Will the U.S. Finally End the Death Penalty?

In the past, abolition efforts have faced a backlash—but Gavin Newsom’s moratorium may be different.
The American death penalty is extraordinarily fragile, with death sentences and executions on the decline. Public support for the death penalty has diminished. The practice is increasingly marginalized around the world. California, with its disproportionately large share of American death-row inmates, announces an end to the death penalty. The year? 1972. That’s when the California Supreme Court declared the death penalty inconsistent with the state’s constitutional prohibition of cruel or unusual punishments—only to have the death penalty restored a year later through popular initiative and legislation.
On Wednesday, again, California walked back its commitment to the death penalty. Though not full-fledged abolition, Governor Gavin Newsom declared a moratorium on capital punishment lasting as long as his tenure in office, insisting that the California death penalty has been an “abject…

Iran Execution Trends Six Months After the New Anti-Narcotics Law

Iran executions
IRAN HUMAN RIGHTS (MAY 28, 2018): On Monday, May 10, 2018, Iran Human Rights (IHR) reported the execution of Kiomars Nasouhi, a prisoner sentenced to death for drug offenses. This execution is the first drug-related execution registered by IHR since the latest amendment to the Anti-Narcotics Law was enforced on November 14, 2017.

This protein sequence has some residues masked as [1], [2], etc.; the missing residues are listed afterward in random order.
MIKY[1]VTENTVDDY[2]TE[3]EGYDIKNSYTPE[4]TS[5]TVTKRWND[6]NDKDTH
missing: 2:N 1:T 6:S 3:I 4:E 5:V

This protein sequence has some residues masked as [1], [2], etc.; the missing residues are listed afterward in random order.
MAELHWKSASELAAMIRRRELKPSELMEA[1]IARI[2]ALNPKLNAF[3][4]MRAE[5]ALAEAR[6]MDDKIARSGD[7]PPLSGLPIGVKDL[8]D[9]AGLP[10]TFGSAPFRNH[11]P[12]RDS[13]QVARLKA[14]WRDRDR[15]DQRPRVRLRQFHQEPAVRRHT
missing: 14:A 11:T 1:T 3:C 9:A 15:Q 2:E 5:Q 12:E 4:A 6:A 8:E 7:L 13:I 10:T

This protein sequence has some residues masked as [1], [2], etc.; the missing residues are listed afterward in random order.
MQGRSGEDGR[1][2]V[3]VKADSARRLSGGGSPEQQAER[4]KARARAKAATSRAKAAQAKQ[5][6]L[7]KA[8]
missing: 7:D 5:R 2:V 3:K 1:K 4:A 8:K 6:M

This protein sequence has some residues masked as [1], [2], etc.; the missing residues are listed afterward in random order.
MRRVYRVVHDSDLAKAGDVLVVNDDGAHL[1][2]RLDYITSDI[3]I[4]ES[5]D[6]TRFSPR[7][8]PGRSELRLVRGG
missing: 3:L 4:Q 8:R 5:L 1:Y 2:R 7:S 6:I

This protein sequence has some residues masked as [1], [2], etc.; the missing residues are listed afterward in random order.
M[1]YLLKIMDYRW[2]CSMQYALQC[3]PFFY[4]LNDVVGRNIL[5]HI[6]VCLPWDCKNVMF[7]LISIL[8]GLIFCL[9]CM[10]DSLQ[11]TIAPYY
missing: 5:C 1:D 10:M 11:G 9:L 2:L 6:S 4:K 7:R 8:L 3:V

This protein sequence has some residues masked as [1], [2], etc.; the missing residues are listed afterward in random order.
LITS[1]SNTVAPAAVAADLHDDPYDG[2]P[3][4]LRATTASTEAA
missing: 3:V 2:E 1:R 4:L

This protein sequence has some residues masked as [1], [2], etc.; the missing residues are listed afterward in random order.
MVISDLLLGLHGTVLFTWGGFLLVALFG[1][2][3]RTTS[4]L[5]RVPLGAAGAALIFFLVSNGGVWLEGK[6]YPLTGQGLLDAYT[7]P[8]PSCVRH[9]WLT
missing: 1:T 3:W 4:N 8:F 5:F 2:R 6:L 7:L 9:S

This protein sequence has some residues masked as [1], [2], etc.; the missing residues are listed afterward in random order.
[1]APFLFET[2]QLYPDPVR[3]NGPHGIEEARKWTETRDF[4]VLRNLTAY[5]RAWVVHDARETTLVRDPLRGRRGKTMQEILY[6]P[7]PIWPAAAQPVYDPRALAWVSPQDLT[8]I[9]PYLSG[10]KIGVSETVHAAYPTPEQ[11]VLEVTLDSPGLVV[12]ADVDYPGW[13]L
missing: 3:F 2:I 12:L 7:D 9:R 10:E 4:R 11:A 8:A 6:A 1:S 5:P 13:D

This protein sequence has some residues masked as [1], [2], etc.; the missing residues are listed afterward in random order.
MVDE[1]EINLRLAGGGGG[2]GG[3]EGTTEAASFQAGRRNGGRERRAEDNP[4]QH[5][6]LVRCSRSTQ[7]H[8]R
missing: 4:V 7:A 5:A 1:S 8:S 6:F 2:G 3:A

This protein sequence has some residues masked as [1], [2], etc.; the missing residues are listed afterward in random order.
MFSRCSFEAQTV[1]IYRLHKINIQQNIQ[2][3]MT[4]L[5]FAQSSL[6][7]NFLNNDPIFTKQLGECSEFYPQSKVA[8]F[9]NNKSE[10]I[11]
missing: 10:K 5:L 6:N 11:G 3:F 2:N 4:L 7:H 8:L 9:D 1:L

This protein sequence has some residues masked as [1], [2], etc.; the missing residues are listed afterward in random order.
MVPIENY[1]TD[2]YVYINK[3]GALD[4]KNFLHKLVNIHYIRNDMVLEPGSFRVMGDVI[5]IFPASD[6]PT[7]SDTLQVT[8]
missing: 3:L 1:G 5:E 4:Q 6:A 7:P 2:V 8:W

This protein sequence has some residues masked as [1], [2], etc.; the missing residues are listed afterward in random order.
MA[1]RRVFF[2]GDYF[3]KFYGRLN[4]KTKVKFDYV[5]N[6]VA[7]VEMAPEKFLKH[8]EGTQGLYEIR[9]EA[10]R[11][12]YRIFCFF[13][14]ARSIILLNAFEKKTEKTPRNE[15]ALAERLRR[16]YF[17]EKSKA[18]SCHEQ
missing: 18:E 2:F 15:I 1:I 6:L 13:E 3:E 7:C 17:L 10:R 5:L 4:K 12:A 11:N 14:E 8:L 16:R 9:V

According to reports by IHR, at least 77 people, among them three juvenile offenders have been executed between January 1. and May 20, 2018. Four were hanged in public spaces. Of the reported executions 62 were sentenced to death for murder, seven for Moharebeh (being an “enemy of God”), seven for rape, and 1 for drug offenses. For comparison, it is reported that during the same period in 2017, at least 203 people were executed, 112 were executed for drug offenses. The significant reduction in the number of executions in 2018 seems to be due to a temporary halt in drug-related executions as the number of executions for murder charges were nearly the same as in 2017.

IHR has not received any execution reports related to drug offenses from the enforcement of the new amendments to the Anti-Narcotic Law on November 14, 2017, until May 10, 2018. The occurrence of the first death sentence for drug offenses may indicate that review of death sentences for drug offenses has been finalized at least in some provinces of the country.